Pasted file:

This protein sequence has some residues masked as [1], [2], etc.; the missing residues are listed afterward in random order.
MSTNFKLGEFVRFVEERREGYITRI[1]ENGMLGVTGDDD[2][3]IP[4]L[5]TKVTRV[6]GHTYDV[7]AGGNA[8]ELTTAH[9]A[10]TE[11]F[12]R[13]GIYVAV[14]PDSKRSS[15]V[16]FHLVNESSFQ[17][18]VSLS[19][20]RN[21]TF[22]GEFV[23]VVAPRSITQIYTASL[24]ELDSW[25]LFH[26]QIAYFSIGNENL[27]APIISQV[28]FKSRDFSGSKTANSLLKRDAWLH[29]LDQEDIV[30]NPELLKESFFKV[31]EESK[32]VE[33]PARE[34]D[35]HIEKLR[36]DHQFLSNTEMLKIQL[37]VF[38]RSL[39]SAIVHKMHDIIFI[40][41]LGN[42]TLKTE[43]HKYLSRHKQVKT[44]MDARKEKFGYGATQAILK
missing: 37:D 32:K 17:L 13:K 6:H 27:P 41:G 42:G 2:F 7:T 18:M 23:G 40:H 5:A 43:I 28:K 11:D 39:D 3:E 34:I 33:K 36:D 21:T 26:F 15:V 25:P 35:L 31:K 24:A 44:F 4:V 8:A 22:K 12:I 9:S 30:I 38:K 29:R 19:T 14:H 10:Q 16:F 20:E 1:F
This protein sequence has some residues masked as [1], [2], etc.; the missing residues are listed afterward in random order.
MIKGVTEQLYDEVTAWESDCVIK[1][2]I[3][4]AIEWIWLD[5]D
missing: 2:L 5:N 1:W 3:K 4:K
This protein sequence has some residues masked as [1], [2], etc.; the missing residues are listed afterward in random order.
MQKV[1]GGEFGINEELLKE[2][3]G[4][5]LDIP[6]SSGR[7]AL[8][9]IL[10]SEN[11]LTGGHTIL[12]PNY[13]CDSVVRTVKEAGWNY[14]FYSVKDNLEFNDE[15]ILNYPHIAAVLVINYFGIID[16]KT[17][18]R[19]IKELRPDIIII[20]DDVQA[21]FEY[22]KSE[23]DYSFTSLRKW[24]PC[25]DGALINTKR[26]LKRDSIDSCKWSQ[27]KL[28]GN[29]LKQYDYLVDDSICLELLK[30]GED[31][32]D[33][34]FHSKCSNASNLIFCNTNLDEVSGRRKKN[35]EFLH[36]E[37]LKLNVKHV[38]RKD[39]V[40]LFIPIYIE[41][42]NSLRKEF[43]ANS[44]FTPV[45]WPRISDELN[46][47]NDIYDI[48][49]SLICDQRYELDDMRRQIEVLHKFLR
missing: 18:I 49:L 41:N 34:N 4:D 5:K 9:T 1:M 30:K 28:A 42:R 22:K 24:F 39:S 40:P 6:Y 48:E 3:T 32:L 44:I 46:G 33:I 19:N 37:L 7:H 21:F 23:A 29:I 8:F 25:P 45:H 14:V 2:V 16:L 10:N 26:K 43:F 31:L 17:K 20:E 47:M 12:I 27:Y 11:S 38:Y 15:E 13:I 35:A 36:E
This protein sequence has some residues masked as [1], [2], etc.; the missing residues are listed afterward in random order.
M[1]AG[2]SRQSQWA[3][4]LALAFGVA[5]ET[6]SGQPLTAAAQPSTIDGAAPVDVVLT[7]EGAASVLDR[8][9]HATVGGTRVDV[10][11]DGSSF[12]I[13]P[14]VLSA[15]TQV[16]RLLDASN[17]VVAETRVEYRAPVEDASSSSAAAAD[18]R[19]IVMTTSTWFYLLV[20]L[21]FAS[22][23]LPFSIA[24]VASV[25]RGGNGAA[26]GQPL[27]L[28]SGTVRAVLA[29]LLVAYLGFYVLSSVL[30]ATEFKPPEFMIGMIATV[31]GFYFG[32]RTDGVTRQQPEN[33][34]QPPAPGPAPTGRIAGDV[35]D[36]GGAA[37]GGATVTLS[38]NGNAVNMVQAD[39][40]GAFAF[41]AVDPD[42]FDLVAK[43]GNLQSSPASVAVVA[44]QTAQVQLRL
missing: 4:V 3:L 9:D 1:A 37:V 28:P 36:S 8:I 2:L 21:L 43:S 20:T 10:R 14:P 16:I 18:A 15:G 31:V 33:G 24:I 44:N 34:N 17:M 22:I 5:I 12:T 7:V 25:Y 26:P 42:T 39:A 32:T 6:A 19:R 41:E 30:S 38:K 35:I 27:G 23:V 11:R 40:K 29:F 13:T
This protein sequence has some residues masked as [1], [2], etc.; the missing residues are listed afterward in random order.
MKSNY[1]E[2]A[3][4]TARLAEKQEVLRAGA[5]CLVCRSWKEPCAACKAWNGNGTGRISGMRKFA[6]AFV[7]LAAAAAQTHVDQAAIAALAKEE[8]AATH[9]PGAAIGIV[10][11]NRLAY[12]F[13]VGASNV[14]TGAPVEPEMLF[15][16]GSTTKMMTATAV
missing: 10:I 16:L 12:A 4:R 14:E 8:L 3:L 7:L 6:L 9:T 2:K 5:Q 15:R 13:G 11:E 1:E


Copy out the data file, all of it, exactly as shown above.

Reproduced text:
This protein sequence has some residues masked as [1], [2], etc.; the missing residues are listed afterward in random order.
MSTNFKLGEFVRFVEERREGYITRI[1]ENGMLGVTGDDD[2][3]IP[4]L[5]TKVTRV[6]GHTYDV[7]AGGNA[8]ELTTAH[9]A[10]TE[11]F[12]R[13]GIYVAV[14]PDSKRSS[15]V[16]FHLVNESSFQ[17][18]VSLS[19][20]RN[21]TF[22]GEFV[23]VVAPRSITQIYTASL[24]ELDSW[25]LFH[26]QIAYFSIGNENL[27]APIISQV[28]FKSRDFSGSKTANSLLKRDAWLH[29]LDQEDIV[30]NPELLKESFFKV[31]EESK[32]VE[33]PARE[34]D[35]HIEKLR[36]DHQFLSNTEMLKIQL[37]VF[38]RSL[39]SAIVHKMHDIIFI[40][41]LGN[42]TLKTE[43]HKYLSRHKQVKT[44]MDARKEKFGYGATQAILK
missing: 37:D 32:K 17:L 13:K 6:H 27:P 41:G 42:G 2:F 7:T 18:M 23:G 40:H 5:A 43:I 28:K 11:D 39:D 3:E 34:I 33:K 36:D 21:T 26:F 15:V 25:P 35:L 31:K 24:A 44:F 4:V 8:A 22:K 12:I 9:S 30:I 38:K 29:R 19:T 14:H 10:Q 16:F 20:E 1:F
This protein sequence has some residues masked as [1], [2], etc.; the missing residues are listed afterward in random order.
MIKGVTEQLYDEVTAWESDCVIK[1][2]I[3][4]AIEWIWLD[5]D
missing: 2:L 5:N 1:W 3:K 4:K
This protein sequence has some residues masked as [1], [2], etc.; the missing residues are listed afterward in random order.
MQKV[1]GGEFGINEELLKE[2][3]G[4][5]LDIP[6]SSGR[7]AL[8][9]IL[10]SEN[11]LTGGHTIL[12]PNY[13]CDSVVRTVKEAGWNY[14]FYSVKDNLEFNDE[15]ILNYPHIAAVLVINYFGIID[16]KT[17][18]R[19]IKELRPDIIII[20]DDVQA[21]FEY[22]KSE[23]DYSFTSLRKW[24]PC[25]DGALINTKR[26]LKRDSIDSCKWSQ[27]KL[28]GN[29]LKQYDYLVDDSICLELLK[30]GED[31][32]D[33][34]FHSKCSNASNLIFCNTNLDEVSGRRKKN[35]EFLH[36]E[37]LKLNVKHV[38]RKD[39]V[40]LFIPIYIE[41][42]NSLRKEF[43]ANS[44]FTPV[45]WPRISDELN[46][47]NDIYDI[48][49]SLICDQRYELDDMRRQIEVLHKFLR
missing: 18:I 49:L 41:N 34:N 4:D 5:K 9:T 1:M 30:K 28:A 42:R 22:K 24:F 39:S 40:P 6:Y 48:E 3:T 32:L 44:I 46:G 33:I 19:N 37:L 7:H 21:F 23:A 29:I 8:F 25:P 45:H 14:V 2:V 16:L 10:N 26:K 43:F 31:L 17:K 20:E 47:M 12:I 27:Y 11:S 38:Y 15:E 13:I 35:A 36:E
This protein sequence has some residues masked as [1], [2], etc.; the missing residues are listed afterward in random order.
M[1]AG[2]SRQSQWA[3][4]LALAFGVA[5]ET[6]SGQPLTAAAQPSTIDGAAPVDVVLT[7]EGAASVLDR[8][9]HATVGGTRVDV[10][11]DGSSF[12]I[13]P[14]VLSA[15]TQV[16]RLLDASN[17]VVAETRVEYRAPVEDASSSSAAAAD[18]R[19]IVMTTSTWFYLLV[20]L[21]FAS[22][23]LPFSIA[24]VASV[25]RGGNGAA[26]GQPL[27]L[28]SGTVRAVLA[29]LLVAYLGFYVLSSVL[30]ATEFKPPEFMIGMIATV[31]GFYFG[32]RTDGVTRQQPEN[33][34]QPPAPGPAPTGRIAGDV[35]D[36]GGAA[37]GGATVTLS[38]NGNAVNMVQAD[39][40]GAFAF[41]AVDPD[42]FDLVAK[43]GNLQSSPASVAVVA[44]QTAQVQLRL
missing: 4:V 3:L 9:D 1:A 37:V 28:P 36:S 8:I 2:L 21:L 43:S 20:T 10:R 14:P 16:I 18:A 15:G 31:V 33:G 24:I 44:N 34:N 17:M 22:I 5:I 12:T 7:V 25:Y 26:P 42:T 39:A 32:T 6:A 19:R 41:E 30:S 38:K 35:I 27:G 23:V 11:R 40:K 29:F 13:T
This protein sequence has some residues masked as [1], [2], etc.; the missing residues are listed afterward in random order.
MKSNY[1]E[2]A[3][4]TARLAEKQEVLRAGA[5]CLVCRSWKEPCAACKAWNGNGTGRISGMRKFA[6]AFV[7]LAAAAAQTHVDQAAIAALAKEE[8]AATH[9]PGAAIGIV[10][11]NRLAY[12]F[13]VGASNV[14]TGAPVEPEMLF[15][16]GSTTKMMTATAV
missing: 10:I 16:L 12:A 4:R 14:E 8:L 3:L 7:L 6:L 9:T 2:K 5:Q 15:R 13:G 11:E 1:E